Academic Integrity and Misconduct
The Committee on Academic Misconduct (COAM) is charged with maintaining the academic integrity of The Ohio State University by establishing procedures for and investigating all reported cases of alleged academic misconduct by students.
Maintaining Academic Integrity
Academic integrity is essential to maintaining an environment that fosters excellence in teaching, research and other educational and scholarly activities. Thus, The Ohio State University and the Committee on Academic Misconduct (COAM) expect that all students have read and understand the university's Code of Student Conduct, and that all students will complete all academic and scholarly assignments with fairness and honesty. Students must recognize that failure to follow the rules and guidelines established in the Universitys Code of Student Conduct may constitute Academic Misconduct.
Defining Academic Misconduct
The university's Code of Student Conduct defines academic misconduct as "any activity that tends to compromise the academic integrity of the University, or subvert the educational process." While many people associate academic misconduct with "cheating," the term encompasses a wider scope of student behaviors which include, but are not limited to, the following:
- Violation of course rules
- Violation of program regulations
- Knowingly providing or receiving information during a course exam or program assignment
- Possession and/or use of unauthorized materials during a course exam or program assignment
- Knowingly providing or using assistance in the laboratory, on field work, or on a course assignment, unless such assistance has been authorized specifically by the course instructor or, where appropriate, a project/research supervisor
- Submission of work not performed in a course: This includes (but is not limited to) instances where a student fabricates and/or falsifies data or information for a laboratory experiment (i.e., a "dry lab") or other academic assignment. It also includes instances where a student submits data or information (such as a lab report or term paper) from one course to satisfy the requirements of another course, unless submission of such work is permitted by the instructor of the course or supervisor of the research for which the work is being submitted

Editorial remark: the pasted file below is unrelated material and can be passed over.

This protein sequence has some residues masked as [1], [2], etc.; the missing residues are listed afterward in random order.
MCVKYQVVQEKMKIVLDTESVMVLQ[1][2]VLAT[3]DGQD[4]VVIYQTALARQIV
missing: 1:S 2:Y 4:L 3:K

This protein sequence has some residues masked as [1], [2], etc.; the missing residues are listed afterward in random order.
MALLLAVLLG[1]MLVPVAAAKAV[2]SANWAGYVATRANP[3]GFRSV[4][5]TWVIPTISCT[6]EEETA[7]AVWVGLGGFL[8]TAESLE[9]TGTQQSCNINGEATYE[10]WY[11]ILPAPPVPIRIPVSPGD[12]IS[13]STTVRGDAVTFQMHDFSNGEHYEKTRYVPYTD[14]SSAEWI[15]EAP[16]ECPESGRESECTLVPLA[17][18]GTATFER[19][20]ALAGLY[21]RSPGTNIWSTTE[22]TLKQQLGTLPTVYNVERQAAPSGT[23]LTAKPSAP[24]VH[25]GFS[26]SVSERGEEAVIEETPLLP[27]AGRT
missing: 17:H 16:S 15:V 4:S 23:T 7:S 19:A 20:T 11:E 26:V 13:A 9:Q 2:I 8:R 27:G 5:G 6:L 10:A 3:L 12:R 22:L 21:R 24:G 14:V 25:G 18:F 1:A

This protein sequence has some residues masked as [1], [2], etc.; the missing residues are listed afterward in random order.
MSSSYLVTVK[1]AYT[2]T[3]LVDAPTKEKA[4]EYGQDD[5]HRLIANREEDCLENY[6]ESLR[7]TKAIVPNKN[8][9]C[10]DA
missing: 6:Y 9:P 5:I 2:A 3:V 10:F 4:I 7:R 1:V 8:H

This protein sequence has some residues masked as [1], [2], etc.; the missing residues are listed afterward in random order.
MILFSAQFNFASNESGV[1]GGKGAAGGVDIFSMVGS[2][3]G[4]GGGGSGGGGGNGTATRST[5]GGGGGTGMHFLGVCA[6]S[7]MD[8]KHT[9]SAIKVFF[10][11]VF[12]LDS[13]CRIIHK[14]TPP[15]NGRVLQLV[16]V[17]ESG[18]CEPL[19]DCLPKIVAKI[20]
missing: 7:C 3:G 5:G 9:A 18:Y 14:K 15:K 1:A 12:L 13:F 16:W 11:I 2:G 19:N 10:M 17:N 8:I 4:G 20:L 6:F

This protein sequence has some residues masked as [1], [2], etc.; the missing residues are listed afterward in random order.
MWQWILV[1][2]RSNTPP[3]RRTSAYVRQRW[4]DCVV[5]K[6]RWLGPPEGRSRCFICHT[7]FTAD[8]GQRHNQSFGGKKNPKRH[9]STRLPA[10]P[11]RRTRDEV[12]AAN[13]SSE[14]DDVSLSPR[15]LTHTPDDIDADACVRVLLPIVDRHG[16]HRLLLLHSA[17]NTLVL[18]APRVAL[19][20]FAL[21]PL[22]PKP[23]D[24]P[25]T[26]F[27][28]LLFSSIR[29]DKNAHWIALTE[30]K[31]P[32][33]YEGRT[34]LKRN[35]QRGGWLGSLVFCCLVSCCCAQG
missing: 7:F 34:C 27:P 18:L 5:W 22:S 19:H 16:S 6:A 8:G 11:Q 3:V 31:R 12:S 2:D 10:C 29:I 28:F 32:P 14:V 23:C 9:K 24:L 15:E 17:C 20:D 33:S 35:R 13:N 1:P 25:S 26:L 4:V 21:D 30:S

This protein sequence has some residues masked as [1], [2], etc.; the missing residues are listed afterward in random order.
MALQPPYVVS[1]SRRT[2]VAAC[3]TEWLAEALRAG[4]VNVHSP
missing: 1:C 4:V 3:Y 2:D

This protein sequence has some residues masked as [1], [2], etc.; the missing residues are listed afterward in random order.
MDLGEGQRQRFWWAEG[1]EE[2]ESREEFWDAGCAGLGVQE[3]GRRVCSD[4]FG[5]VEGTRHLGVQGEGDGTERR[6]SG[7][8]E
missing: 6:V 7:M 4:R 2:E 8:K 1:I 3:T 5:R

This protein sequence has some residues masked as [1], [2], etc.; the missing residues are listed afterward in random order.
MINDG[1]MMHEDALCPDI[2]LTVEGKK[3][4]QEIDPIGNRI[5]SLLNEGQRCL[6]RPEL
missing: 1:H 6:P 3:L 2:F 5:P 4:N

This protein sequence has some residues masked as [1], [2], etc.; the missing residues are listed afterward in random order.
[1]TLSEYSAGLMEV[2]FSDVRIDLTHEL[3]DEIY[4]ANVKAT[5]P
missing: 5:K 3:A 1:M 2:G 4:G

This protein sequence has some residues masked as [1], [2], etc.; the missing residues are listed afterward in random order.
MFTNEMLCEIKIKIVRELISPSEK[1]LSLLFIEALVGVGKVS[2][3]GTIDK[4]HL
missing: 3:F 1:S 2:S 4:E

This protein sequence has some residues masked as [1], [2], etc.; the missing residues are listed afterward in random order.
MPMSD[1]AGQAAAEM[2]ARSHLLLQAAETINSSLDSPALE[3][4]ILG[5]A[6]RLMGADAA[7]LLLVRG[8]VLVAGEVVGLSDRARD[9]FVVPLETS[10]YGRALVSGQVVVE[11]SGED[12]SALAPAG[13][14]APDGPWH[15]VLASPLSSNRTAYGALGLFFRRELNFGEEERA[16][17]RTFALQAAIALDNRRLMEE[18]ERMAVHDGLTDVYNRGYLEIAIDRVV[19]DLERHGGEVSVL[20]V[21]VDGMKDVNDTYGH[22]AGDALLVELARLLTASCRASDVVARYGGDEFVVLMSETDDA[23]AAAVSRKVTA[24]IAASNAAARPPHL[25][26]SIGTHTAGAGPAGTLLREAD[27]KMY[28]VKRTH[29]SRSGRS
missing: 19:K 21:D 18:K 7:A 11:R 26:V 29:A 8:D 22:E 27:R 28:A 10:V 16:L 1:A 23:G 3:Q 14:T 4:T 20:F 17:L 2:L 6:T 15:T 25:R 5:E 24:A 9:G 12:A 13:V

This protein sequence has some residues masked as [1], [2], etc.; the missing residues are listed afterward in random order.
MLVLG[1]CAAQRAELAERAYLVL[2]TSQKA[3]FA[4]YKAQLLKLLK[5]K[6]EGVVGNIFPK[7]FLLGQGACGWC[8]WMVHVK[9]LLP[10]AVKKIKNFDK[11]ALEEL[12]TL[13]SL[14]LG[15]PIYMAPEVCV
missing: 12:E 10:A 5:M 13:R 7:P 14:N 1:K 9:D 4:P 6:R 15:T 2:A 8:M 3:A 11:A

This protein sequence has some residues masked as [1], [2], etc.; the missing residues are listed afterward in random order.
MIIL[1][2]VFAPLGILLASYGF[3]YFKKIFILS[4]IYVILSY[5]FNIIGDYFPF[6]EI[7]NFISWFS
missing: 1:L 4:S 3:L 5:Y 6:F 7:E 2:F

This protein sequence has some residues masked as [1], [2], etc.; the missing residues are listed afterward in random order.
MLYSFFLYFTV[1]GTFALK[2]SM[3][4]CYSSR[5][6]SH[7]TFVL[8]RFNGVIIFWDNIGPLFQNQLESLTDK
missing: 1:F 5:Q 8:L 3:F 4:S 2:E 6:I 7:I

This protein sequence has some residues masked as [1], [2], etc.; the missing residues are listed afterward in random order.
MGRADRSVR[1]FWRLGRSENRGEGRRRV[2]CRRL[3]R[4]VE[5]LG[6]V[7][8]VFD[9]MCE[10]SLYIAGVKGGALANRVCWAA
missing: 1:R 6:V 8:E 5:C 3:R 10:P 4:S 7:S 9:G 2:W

- Submitting plagiarized work for a course/program assignment
- Falsification, fabrication, or dishonesty in conducting or reporting laboratory (research) results
- Serving as or asking another student to serve as a substitute (a "ringer") while taking an exam
- Alteration of grades in an effort to change earned credit or a grade
- Alteration and/or unauthorized use of university forms or records
Cases of alleged academic misconduct are adjudicated through a formal hearing process by the Committee on Academic Misconduct (COAM), a standing committee of the University Senate. To insure a broad representation on the Committee, COAM draws its members from throughout the university's academic community: faculty (appointed by University Senate), graduate students (appointed by the Council of Graduate Students), and undergraduate students (appointed by Undergraduate Student Government).
Committee on Academic Misconduct
Room 107, 33. W. 11th Ave.
Columbus, OH 43201-2013
Phone: (614) 292-7262
Fax: (614) 292-2914
The COAM Coordinator may not discuss or divulge any information about an academic misconduct case except with those individuals who are directly involved in the case.